- Possible topics: Computer skills, leadership/management training, new organization skills/project management systems, DEI (diversity, equality, inclusion training for the workplace), industry specific courses (EX’s: new financial software you learned; new tax year update courses, as just a few possible examples that would be relevant)
Keep a list of the major projects you contributed to with pertinent details such as:
- Who were the key players in the project?
- What was your role? What did you contribute?
- How does this illustrate your skills & personal traits that made you successful at this project?
- What were the key positive outcomes/results for the company? Client/customer? Did you save money? Save time? Make a process more efficient (that then saves time and/or money (staff hours/other resources) (Hint: successful audits & details from them are a big one for many financial professionals!)
- Quantify any of these results NOW, while it’s fresh in your mind, or, if the outcomes won’t be known for a period of time, set a reminder in your calendar to follow up. (% of increased clients, $ amounts generated or saved, that sort of thing)
- Any other award or recognition earned or won by you, a team you were on, your department/company earned (Note the name of the recogition/award, who granted it, why, when, pertinent details)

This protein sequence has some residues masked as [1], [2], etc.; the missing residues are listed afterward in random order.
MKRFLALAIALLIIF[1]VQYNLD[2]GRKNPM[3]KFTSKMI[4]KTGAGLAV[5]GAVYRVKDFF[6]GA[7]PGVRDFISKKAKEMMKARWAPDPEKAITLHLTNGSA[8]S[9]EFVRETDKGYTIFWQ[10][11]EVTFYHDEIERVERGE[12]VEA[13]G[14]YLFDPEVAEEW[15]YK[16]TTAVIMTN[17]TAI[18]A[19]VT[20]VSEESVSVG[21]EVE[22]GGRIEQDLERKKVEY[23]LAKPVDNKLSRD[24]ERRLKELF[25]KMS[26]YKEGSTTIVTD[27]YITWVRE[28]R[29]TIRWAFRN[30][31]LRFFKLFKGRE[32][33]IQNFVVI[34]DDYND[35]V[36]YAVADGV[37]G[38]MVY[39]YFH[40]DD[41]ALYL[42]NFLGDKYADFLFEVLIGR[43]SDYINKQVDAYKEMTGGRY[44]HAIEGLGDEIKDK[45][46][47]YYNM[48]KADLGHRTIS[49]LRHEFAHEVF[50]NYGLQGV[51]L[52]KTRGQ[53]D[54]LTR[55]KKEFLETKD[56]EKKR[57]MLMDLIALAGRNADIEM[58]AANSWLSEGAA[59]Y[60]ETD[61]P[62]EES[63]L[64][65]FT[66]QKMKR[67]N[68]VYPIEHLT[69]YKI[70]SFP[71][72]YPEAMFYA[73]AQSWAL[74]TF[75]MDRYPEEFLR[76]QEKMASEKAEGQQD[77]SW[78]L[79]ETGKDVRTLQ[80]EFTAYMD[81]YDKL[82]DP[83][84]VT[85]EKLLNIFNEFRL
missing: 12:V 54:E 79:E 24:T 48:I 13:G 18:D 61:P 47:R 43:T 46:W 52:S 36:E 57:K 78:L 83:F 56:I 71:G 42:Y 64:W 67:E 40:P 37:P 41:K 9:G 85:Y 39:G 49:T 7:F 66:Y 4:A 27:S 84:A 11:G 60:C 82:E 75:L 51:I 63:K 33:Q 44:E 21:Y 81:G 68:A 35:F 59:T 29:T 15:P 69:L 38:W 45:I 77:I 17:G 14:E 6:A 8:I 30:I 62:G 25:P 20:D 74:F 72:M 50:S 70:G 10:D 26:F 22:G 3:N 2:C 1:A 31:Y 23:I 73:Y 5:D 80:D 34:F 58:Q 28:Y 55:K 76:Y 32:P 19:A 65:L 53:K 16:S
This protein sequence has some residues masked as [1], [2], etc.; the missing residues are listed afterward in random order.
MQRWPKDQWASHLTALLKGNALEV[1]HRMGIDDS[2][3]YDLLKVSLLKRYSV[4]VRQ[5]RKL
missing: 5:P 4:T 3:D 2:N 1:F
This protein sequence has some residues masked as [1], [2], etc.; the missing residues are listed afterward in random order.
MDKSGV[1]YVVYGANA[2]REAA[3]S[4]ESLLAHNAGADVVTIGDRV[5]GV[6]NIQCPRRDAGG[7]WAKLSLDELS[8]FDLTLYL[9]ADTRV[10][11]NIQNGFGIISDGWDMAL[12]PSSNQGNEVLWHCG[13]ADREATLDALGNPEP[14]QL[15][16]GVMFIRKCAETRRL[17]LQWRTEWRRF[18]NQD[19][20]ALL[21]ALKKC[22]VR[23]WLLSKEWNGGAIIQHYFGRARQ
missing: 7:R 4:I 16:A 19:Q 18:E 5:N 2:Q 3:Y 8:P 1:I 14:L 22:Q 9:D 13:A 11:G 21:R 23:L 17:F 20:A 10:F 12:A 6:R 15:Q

- Thank you notes, kudos on projects, promotions, praise written in emails, formal annual employee evaluations, feedback on trainings or programs you gave from the participants, etc. – keep track! Most of my clients don't realize these are great for resumes sometimes, and/or, can be included in cover letters and/or LI, too, to really grab attention, to bring as examples in work portfolios, etc. These can come from clients/customers, co-workers, bosses, other department heads, etc. It’s all good!
- Places you are published, written/oral interviews, board member requests, speaking for professional organizations, press coverage, any time you, your work, your company (in a way that involves you & your work) is noticed or called upon as the ‘expert’, keep track.
- and of course (you knew this one though, right?) Employee/Team Player/ Star (or whatever) of the Department/Month/Year/District etc.
I PROMISE you that keeping this simple, ongoing list will make your life MUCH MUCH easier when it IS time to actually incorporate your experience updates into your actual resume - ESPECIALLY if a sudden, unexpected opportunity should arise and you need to submit an updated resume ASAP!
ABOUT THE AUTHOR:
Shannon Terry has been a Resume Writer and Owner of Resume Confidence: Resume Writing & Interview Coaching for more than 15 years, with an early career background in corporate training and education.
She's seen this business from all angles: as an independent writer, in corporate career services, college career centers, government sponsored workforce development programs and as a contract/behind the scenes resume writer for large online resume writing services.
Her approach has, and always will be, to educate, encourage, and thus empower job seekers to “reclaim their job search mojo.”